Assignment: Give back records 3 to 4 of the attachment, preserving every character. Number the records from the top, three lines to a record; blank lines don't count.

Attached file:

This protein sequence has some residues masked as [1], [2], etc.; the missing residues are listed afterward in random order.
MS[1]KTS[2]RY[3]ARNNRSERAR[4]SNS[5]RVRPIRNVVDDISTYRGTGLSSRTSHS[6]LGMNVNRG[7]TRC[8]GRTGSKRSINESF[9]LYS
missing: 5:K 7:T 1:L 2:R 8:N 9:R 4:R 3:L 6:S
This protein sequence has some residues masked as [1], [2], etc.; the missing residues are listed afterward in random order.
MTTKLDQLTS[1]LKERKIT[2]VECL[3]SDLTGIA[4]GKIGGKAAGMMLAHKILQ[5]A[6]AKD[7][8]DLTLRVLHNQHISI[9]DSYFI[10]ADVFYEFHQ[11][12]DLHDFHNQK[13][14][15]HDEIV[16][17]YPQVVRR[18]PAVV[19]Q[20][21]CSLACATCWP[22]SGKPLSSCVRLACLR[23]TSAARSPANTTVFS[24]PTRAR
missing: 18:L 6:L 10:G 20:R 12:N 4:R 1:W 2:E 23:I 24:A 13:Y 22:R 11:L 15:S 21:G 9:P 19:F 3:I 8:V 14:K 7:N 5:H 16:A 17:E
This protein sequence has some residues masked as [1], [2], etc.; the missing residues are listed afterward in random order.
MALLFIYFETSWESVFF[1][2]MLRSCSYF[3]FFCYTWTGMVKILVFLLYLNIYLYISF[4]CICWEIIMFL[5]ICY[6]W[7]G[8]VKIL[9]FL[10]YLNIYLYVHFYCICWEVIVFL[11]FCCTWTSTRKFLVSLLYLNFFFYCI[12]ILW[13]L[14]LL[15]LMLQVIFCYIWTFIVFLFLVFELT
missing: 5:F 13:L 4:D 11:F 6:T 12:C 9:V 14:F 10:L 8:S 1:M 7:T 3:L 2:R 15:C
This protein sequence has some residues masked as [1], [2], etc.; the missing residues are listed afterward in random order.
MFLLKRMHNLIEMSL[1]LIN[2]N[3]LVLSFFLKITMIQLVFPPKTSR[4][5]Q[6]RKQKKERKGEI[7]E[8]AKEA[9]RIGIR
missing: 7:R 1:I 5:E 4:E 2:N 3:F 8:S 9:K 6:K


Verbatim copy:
This protein sequence has some residues masked as [1], [2], etc.; the missing residues are listed afterward in random order.
MALLFIYFETSWESVFF[1][2]MLRSCSYF[3]FFCYTWTGMVKILVFLLYLNIYLYISF[4]CICWEIIMFL[5]ICY[6]W[7]G[8]VKIL[9]FL[10]YLNIYLYVHFYCICWEVIVFL[11]FCCTWTSTRKFLVSLLYLNFFFYCI[12]ILW[13]L[14]LL[15]LMLQVIFCYIWTFIVFLFLVFELT
missing: 5:F 13:L 4:D 11:F 6:T 12:C 9:V 14:F 10:L 8:S 1:M 7:T 3:L 2:R 15:C
This protein sequence has some residues masked as [1], [2], etc.; the missing residues are listed afterward in random order.
MFLLKRMHNLIEMSL[1]LIN[2]N[3]LVLSFFLKITMIQLVFPPKTSR[4][5]Q[6]RKQKKERKGEI[7]E[8]AKEA[9]RIGIR
missing: 7:R 1:I 5:E 4:E 2:N 3:F 8:S 9:K 6:K